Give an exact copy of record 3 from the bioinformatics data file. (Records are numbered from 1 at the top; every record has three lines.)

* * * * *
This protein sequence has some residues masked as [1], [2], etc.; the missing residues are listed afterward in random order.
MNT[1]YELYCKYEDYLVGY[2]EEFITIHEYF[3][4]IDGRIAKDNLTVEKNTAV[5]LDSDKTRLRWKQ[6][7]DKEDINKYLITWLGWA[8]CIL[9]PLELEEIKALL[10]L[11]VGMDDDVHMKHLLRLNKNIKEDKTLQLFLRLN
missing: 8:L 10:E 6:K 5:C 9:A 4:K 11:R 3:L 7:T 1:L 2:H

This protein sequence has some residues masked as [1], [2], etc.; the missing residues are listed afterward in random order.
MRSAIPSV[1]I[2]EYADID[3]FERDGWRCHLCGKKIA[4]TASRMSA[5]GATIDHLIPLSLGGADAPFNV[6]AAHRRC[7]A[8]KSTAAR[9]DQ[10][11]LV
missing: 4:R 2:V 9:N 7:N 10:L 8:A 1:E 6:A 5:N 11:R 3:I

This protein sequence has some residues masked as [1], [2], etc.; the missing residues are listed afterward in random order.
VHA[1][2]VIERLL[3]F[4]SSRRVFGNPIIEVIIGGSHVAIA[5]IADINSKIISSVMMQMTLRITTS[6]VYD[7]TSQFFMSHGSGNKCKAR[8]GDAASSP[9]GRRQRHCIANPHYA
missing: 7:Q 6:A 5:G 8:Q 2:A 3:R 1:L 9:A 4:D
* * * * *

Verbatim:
This protein sequence has some residues masked as [1], [2], etc.; the missing residues are listed afterward in random order.
VHA[1][2]VIERLL[3]F[4]SSRRVFGNPIIEVIIGGSHVAIA[5]IADINSKIISSVMMQMTLRITTS[6]VYD[7]TSQFFMSHGSGNKCKAR[8]GDAASSP[9]GRRQRHCIANPHYA
missing: 7:Q 6:A 5:G 8:Q 2:A 3:R 1:L 9:A 4:D